11/19/2010 12:49 PM

Anonymous Anonymous said...

Anyone know the answer to ETCS's question re LDO's on boats?

11/19/2010 1:36 PM

Anonymous Anonymous said...

Alexander: Keep up that positive attitude and snarkiness that you're displaying on this blog and you'll be luck to make LCDR.

Anon and ETCS: Some SSBN crews have an LDO assigned as AWEPS to support the 1120 (regular nuc) WEPS and add some SWS institutional knowledge. Good program ran by the LDO community & PERS-42.

11/19/2010 2:42 PM

Anonymous Anonymous said...

It looks like submarine detailers can't spell or proofread. He probably meant that you'll be LUCKY to make LCDR.

Put in your dreamsheet. The chips will fall where they may, as they always do. At least you'll have had some input.

When I was a DH, split touring was the "in" thing. My detailer told me that I had to do it. Since I wasn't interested, he "punished" me by extending my 36-month tour to 39+ months. But at the 33-month point, the detailer suddenly needed me to go somewhere else. The bottom line is that rules are rules, except when they aren't. You get input, but rarely have the final say.

As a friend of mine says--life is tough, get a helmet.

11/19/2010 3:02 PM

Anonymous Anonymous said...

To Anon @ 3:02
"The bottom line is that rules are rules, except when they aren't"
A saying I've heard often at NPC & personally experienced is, "Everything is waiverable."

The MILPERSMAN has wiggle room intentionally written into it in many places. Some articles directly contradict others in the same manual (not intentionally). This leaves interpretation into the eyes of the beholder (detailer).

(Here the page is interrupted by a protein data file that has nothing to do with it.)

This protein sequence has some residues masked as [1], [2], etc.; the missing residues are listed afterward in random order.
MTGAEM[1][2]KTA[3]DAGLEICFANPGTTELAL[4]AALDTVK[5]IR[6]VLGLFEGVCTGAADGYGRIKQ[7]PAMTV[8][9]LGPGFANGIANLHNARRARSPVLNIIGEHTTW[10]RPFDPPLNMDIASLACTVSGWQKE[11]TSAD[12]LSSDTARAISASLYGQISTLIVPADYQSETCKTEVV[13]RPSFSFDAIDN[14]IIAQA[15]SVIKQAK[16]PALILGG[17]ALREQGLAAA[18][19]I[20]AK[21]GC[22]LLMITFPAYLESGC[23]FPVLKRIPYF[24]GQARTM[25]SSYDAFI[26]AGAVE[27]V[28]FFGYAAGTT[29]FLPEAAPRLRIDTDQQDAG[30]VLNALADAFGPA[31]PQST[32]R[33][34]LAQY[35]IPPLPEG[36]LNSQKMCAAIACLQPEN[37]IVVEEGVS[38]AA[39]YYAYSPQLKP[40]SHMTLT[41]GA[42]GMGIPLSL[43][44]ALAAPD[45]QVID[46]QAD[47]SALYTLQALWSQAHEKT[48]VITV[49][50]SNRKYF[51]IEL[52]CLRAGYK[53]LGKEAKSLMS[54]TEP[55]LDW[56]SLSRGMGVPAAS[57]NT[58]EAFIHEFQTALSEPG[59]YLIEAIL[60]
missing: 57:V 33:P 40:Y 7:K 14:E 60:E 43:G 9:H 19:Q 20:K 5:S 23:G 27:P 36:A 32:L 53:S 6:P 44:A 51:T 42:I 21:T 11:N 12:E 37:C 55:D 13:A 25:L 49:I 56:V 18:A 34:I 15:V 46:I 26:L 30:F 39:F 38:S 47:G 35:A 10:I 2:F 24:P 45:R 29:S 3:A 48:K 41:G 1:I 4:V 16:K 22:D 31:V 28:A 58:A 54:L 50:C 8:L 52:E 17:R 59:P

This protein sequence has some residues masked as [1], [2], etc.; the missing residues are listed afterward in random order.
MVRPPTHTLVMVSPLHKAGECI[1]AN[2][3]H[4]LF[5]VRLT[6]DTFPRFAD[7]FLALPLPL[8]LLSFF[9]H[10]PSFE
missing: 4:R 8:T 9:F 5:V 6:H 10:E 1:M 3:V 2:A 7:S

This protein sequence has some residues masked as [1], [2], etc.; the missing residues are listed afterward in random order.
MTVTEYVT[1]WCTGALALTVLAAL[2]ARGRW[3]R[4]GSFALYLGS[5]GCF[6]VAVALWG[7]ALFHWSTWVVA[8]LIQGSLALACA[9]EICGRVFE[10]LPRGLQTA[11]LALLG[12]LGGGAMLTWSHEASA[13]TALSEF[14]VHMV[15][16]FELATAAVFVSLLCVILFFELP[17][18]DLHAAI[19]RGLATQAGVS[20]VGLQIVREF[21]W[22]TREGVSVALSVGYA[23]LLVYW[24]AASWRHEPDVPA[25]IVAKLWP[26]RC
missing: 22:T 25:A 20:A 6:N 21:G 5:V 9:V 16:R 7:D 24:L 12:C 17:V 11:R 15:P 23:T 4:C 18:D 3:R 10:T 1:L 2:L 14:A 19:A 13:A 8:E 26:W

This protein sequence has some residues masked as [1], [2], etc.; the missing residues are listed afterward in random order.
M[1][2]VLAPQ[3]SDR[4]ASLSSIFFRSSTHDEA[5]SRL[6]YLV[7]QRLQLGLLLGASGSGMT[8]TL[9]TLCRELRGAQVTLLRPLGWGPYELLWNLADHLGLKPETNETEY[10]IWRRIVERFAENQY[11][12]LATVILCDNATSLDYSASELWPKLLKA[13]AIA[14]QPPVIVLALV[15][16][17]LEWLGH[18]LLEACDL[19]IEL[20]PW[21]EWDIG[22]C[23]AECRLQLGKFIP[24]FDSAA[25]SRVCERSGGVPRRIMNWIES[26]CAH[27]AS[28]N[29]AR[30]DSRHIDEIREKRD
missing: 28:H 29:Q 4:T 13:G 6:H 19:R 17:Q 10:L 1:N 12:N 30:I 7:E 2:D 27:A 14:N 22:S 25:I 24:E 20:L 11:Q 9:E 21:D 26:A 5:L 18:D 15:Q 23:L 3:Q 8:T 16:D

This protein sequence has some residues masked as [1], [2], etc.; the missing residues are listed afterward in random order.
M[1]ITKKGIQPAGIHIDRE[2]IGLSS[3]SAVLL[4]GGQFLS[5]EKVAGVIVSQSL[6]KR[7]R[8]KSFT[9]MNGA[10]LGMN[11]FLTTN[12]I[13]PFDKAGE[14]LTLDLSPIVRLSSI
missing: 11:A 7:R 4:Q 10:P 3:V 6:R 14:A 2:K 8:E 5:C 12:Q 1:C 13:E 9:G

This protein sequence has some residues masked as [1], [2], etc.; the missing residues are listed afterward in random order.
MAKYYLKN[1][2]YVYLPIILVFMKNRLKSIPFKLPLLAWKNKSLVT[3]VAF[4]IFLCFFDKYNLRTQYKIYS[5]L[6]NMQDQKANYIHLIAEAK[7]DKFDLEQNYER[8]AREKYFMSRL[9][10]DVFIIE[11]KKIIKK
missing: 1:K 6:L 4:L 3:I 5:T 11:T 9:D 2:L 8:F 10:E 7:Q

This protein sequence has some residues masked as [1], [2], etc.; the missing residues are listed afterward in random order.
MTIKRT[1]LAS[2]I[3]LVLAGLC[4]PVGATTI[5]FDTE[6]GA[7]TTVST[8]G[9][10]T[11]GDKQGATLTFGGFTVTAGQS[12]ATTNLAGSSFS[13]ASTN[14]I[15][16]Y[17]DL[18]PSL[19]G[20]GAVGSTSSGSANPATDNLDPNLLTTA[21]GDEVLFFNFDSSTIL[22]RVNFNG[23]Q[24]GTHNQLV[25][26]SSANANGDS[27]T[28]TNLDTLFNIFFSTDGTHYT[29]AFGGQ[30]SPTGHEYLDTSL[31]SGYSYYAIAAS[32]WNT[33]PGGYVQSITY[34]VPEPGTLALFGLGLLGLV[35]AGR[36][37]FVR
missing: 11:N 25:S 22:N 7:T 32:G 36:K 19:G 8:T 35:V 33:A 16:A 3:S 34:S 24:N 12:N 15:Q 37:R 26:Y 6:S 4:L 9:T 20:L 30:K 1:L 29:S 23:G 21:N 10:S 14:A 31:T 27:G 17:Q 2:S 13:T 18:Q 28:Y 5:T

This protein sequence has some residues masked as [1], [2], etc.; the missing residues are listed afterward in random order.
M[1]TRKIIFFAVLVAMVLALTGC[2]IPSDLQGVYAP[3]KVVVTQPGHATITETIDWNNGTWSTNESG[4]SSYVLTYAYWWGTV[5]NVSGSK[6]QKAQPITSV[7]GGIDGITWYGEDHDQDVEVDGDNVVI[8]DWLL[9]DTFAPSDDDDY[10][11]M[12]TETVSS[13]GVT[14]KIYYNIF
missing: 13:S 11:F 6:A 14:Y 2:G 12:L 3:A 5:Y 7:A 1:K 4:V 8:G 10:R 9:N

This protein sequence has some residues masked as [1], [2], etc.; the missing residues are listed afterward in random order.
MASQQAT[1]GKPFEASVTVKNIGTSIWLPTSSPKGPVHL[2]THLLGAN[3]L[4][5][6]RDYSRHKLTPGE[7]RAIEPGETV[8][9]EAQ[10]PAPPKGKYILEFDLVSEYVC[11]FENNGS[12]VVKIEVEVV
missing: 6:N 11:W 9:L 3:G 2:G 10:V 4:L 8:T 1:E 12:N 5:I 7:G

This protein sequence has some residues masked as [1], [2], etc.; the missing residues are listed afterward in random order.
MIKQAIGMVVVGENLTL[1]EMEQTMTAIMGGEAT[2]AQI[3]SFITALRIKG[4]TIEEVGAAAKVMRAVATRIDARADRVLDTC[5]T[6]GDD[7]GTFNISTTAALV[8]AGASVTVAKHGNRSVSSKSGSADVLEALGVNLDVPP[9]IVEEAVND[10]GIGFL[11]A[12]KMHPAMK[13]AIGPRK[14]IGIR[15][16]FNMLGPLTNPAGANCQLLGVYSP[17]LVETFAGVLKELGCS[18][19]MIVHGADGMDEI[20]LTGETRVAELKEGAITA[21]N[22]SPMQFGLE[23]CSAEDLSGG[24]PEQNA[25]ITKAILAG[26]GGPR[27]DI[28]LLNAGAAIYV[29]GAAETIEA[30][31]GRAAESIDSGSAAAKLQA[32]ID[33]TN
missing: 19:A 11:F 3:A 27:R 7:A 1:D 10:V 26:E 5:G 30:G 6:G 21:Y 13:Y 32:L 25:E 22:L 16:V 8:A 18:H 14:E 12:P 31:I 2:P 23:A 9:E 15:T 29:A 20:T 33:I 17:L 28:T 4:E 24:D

For some things he makes the call at his level. For others (any conflicts or special cases w/ gray areas or when going against 'standard' policy on subjects like tour lengths, PAR's, etc) a waiver or request is submitted for approval. That gets chopped by the C0C and final approval from the Branch Head or Division Director in most cases. Some go to the Admiral level, depending on what is being asked for... Most of these waivers are completely transparent to the Sailor in question.

If your tour length was 36 months and you were enlisted, 1306-104 para6 clearly states the detailer can pull you 90 days early or 120 late from your PRD w/ no paperwork required. Officer side has a similar article w/ a slightly different but similar window that gives leeway. Exceptions to that normal detailing window (to fill a hot-fill for example) would require a waiver request. Those are frequently granted.